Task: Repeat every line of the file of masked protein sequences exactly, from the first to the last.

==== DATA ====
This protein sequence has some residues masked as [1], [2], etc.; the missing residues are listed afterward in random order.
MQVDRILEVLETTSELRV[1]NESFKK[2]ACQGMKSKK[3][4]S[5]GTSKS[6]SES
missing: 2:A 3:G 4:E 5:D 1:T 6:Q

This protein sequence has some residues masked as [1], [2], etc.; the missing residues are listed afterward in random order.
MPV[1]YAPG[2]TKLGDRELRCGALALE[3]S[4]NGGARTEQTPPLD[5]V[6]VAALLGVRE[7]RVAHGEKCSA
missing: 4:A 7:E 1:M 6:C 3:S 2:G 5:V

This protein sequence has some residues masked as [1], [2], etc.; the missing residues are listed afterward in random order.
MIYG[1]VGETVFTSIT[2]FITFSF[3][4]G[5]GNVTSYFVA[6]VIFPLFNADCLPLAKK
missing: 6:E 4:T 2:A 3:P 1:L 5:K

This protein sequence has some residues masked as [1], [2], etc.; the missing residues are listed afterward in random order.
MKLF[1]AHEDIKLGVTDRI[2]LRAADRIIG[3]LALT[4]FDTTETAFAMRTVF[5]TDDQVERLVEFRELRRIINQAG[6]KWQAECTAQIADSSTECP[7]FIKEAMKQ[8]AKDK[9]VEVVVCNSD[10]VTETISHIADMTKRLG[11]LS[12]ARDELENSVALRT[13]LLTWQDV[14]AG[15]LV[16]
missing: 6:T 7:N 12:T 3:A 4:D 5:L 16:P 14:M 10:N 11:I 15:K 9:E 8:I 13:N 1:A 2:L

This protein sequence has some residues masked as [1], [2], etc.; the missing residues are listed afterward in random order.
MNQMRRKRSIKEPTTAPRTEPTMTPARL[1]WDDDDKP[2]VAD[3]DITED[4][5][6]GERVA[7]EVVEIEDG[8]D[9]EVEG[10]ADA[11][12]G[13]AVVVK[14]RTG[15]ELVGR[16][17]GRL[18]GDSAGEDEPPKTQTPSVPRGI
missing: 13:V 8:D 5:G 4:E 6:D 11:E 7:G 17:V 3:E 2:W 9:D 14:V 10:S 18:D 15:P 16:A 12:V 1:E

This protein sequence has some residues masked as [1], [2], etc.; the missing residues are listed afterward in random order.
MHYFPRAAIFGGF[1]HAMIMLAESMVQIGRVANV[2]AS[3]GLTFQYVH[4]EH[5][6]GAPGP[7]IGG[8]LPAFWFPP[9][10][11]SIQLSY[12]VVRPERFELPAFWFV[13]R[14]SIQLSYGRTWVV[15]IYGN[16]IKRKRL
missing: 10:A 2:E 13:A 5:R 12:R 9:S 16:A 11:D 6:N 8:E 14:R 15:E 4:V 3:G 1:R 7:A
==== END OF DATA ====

This protein sequence has some residues masked as [1], [2], etc.; the missing residues are listed afterward in random order.
MQVDRILEVLETTSELRV[1]NESFKK[2]ACQGMKSKK[3][4]S[5]GTSKS[6]SES
missing: 2:A 3:G 4:E 5:D 1:T 6:Q

This protein sequence has some residues masked as [1], [2], etc.; the missing residues are listed afterward in random order.
MPV[1]YAPG[2]TKLGDRELRCGALALE[3]S[4]NGGARTEQTPPLD[5]V[6]VAALLGVRE[7]RVAHGEKCSA
missing: 4:A 7:E 1:M 6:C 3:S 2:G 5:V

This protein sequence has some residues masked as [1], [2], etc.; the missing residues are listed afterward in random order.
MIYG[1]VGETVFTSIT[2]FITFSF[3][4]G[5]GNVTSYFVA[6]VIFPLFNADCLPLAKK
missing: 6:E 4:T 2:A 3:P 1:L 5:K

This protein sequence has some residues masked as [1], [2], etc.; the missing residues are listed afterward in random order.
MKLF[1]AHEDIKLGVTDRI[2]LRAADRIIG[3]LALT[4]FDTTETAFAMRTVF[5]TDDQVERLVEFRELRRIINQAG[6]KWQAECTAQIADSSTECP[7]FIKEAMKQ[8]AKDK[9]VEVVVCNSD[10]VTETISHIADMTKRLG[11]LS[12]ARDELENSVALRT[13]LLTWQDV[14]AG[15]LV[16]
missing: 6:T 7:N 12:T 3:A 4:D 5:L 16:P 14:M 10:N 11:I 15:K 9:E 8:I 13:N 1:A 2:L

This protein sequence has some residues masked as [1], [2], etc.; the missing residues are listed afterward in random order.
MNQMRRKRSIKEPTTAPRTEPTMTPARL[1]WDDDDKP[2]VAD[3]DITED[4][5][6]GERVA[7]EVVEIEDG[8]D[9]EVEG[10]ADA[11][12]G[13]AVVVK[14]RTG[15]ELVGR[16][17]GRL[18]GDSAGEDEPPKTQTPSVPRGI
missing: 13:V 8:D 5:G 4:E 6:D 11:E 7:G 17:V 3:E 2:W 9:D 14:V 10:S 18:D 15:P 16:A 12:V 1:E

This protein sequence has some residues masked as [1], [2], etc.; the missing residues are listed afterward in random order.
MHYFPRAAIFGGF[1]HAMIMLAESMVQIGRVANV[2]AS[3]GLTFQYVH[4]EH[5][6]GAPGP[7]IGG[8]LPAFWFPP[9][10][11]SIQLSY[12]VVRPERFELPAFWFV[13]R[14]SIQLSYGRTWVV[15]IYGN[16]IKRKRL
missing: 10:A 2:E 13:A 5:R 12:R 9:S 16:A 11:D 6:N 8:E 14:R 15:E 4:V 3:G 1:R 7:A